The pile dike structures are very old and have increasingly deteriorated, damaged by high flows. A structural and functional assessment of the Columbia River pile dikes in 2011 determined that 100 pile dikes are in poor structural condition; nearly 80 pile dikes are missing king pile safety markers.
Repairing missing safety markers is the first priority for pile dike maintenance. While this need is critical, pile dike maintenance hasn't been funded in recent years. Instead of waiting for increased funding, we're seeking ideas to lower repair costs and repair pile dikes in phases. We're partnered with the U.S. Coast Guard and boating safety groups to improve safe navigation around pile dikes and increase public awareness.
After the king piles are repaired, major maintenance studies and design reports will prepare for major maintenance to restore pile dike functions. The 2011 assessment prioritized pile dike systems for repairs in phases.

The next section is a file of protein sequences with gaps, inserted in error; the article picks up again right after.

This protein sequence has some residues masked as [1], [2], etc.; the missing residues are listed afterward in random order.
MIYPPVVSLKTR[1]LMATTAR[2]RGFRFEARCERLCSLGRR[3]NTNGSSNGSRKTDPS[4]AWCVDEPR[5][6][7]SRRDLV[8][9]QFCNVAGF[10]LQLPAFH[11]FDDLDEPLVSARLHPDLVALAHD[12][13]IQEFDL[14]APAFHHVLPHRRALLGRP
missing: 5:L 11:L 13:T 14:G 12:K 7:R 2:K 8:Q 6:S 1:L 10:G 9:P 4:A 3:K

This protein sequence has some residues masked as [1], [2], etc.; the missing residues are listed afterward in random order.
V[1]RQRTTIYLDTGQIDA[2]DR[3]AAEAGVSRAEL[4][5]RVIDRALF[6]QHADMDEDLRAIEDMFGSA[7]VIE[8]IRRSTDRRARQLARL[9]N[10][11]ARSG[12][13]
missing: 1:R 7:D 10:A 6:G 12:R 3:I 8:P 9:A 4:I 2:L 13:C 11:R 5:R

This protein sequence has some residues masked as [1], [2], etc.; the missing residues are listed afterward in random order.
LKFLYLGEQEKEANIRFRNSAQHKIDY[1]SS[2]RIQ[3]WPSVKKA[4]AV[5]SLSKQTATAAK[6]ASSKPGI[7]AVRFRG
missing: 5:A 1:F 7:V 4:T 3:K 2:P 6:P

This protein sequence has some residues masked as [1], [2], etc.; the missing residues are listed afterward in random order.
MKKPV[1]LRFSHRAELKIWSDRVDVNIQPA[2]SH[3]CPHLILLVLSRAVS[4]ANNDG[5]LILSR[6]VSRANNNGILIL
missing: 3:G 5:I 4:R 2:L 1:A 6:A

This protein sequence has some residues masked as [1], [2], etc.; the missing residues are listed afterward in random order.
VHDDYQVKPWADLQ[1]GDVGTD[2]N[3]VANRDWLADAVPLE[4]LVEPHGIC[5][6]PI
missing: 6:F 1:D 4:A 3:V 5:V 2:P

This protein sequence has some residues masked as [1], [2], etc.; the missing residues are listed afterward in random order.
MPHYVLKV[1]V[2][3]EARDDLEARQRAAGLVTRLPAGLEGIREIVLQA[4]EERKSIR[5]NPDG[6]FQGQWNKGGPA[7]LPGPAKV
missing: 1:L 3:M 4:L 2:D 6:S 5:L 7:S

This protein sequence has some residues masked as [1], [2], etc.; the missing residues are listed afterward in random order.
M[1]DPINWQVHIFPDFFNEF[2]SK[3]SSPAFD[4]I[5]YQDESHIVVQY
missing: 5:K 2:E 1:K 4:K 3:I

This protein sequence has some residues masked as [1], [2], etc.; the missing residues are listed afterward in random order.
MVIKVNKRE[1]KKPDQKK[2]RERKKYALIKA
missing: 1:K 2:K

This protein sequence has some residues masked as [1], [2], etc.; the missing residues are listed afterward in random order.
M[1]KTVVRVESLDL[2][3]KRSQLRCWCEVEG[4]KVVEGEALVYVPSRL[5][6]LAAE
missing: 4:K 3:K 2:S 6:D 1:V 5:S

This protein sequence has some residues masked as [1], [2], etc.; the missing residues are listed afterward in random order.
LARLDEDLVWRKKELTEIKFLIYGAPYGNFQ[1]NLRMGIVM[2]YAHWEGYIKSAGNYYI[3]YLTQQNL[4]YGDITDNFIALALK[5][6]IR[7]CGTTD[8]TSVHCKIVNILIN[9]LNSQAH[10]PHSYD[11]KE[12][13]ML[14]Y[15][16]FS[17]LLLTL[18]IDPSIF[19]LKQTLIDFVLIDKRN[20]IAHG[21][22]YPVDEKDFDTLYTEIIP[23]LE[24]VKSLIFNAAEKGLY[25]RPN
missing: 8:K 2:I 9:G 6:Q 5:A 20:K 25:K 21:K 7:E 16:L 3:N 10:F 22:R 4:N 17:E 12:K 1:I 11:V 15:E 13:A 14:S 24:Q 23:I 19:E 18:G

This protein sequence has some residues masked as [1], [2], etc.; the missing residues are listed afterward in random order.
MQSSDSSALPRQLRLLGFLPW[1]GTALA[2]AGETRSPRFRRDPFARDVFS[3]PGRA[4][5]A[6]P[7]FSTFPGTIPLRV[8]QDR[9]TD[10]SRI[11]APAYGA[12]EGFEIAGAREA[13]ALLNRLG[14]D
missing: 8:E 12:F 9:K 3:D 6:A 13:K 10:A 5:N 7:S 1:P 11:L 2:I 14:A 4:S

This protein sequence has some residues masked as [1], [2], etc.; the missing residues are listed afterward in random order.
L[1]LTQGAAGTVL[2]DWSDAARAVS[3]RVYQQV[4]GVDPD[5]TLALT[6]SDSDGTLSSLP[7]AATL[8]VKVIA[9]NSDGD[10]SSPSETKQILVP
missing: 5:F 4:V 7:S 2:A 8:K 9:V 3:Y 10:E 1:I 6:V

An interesting finding from the 2011 assessment was how many pile dikes actively help create and/or protect shallow water habitat, which benefits juvenile salmon. But without major maintenance repairs, pile dikes' navigation functions and shallow water habitats are at risk.
The Corps is currently studying the relationship between pile dikes and shallow water habitat, and recognizes opportunities to combine efforts and resources between navigation and juvenile salmonid recovery. Further research may help us better understand how juvenile salmonids interact with different pile dikes and adjacent habitats.
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